Management vs. maintenance

Most landscape irrigation contractors and system owners recognize there is a fair amount of maintenance required on their systems.

Most landscape irrigation contractors and system owners recognize there is a fair amount of maintenance required on their systems. There could be a need to charge and activate the systems at the beginning of the watering season, as well as a need to close and possibly winterize at the end of the season. Throughout the watering season, there could be ongoing maintenance required to repair common components, and the list of possible repairs and maintenance typically increases as the system ages. This type of system maintenance can typically be very reactionary, which is one of the primary differences between maintenance and proactive system management.

The concept of landscape irrigation management has been in play for a while, although recently it has become more and more understood and embraced in our industry. I like to point toward the Irrigation Association’s 2014 Landscape Irrigation Best Management Practices wherein Section 2, the BMP for water management is defined:

To conserve and protect available water resources, management of the irrigation system will optimize the efficient use of water to maintain a healthy and functional landscape with optimal irrigation system performance. This entails careful and active management of the system and adherence to all applicable watering limitations within the jurisdictional area. Management includes active irrigation system maintenance, scheduling, monitoring, and evaluation of water use, landscape health and appearance.

What this really means is that by actively managing the amount of water being applied and the system performance, we can achieve significant water savings and a very healthy landscape. The key here is that this needs to be part of a cycle that includes monitoring, evaluating the system, reacting, and then making the necessary changes or fine tuning to get the best results.

The BMPs then address the actual process of water management giving detailed guidelines for the needed communication and accountability for those involved in the process, the maintenance on the system, the targeted water use for the landscape, as well as the scheduling, monitoring and standards for evaluation. It is pretty much a roadmap for anyone considering or involved in providing this type of service.


One of the most visible opportunities is the need for upgrading to a connected controller platform to be able to remotely monitor system performance and tweak the watering and maintenance schedule as needed.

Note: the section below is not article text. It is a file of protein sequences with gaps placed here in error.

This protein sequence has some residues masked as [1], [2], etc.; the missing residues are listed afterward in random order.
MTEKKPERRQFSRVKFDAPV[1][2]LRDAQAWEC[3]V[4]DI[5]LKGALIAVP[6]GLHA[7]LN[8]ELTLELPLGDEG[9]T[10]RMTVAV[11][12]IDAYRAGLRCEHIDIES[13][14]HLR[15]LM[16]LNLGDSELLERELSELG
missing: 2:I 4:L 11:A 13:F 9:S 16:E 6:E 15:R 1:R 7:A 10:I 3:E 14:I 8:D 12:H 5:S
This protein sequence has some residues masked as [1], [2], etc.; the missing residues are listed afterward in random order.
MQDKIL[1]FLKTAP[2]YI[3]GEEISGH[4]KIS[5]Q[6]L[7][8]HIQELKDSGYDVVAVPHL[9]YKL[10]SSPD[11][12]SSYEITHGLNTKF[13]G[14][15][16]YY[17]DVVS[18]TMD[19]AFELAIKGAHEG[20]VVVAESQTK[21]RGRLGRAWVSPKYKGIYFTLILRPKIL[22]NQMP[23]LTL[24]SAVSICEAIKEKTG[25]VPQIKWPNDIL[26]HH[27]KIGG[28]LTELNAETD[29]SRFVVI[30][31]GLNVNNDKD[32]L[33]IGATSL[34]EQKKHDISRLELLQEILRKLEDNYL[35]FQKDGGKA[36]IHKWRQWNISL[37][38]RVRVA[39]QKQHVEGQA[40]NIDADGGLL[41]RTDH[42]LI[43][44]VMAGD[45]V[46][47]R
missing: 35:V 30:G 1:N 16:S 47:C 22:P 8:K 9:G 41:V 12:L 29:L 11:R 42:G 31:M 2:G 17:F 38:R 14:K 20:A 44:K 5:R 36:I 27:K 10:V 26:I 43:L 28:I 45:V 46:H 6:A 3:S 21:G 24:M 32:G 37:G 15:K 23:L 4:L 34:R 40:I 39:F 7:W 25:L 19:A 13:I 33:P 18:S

This is important because it creates many opportunities for our industry beyond the typical maintenance of a landscape irrigation system. Because of the skills needed for higher level system management, technicians have more space to grow with appropriate training. This process also builds loyalty with clients as they become more closely involved in the management process and results. System renovations and upgrades become more necessary because there is a cause and effect that makes it easier for system owners to approve needed changes. One of the most visible opportunities is the need for upgrading to a connected controller platform to be able to remotely monitor system performance and tweak the watering and maintenance schedule as needed. This also creates an operations management benefit, as most system activities tend to be planned and proactive as opposed to the traditional reactive strategies that are commonly used now.

Where are the challenges? Most are like launching any new business, as irrigation management services feel like a new business. Developing a marketing plan for irrigation management services that encompasses all the four Ps (those being price, product, place and promotion) is a lot of work, especially if there is a very successful irrigation service business already in place. There needs to be a mindset change with your team and how they approach your irrigation clients that may be different than in the past. There will probably be a lot of ongoing training involved to develop more irrigation management and equally important sales skills. There will be pushback from customers who don’t understand or care, and it will take effort for them to see the need and benefits.

The industry is maturing and changing. Systems are getting older, and landscapes are growing. While maintenance on systems is and will always be very important, proactive water management services are becoming more the norm and for good reason. The amount of water we have available to use in the landscape is becoming scarcer and these services are part of the solution. Being proactive now in refining your service offering will pay benefits to your business in the years ahead.

Christopher Pine, CLWM, CID, CIC, CLIA, CIT, MCLP, is a principal of IrriTech Training and the president of BluGreen Solutions in Pocasset, Massachusetts. He can be reached via email.

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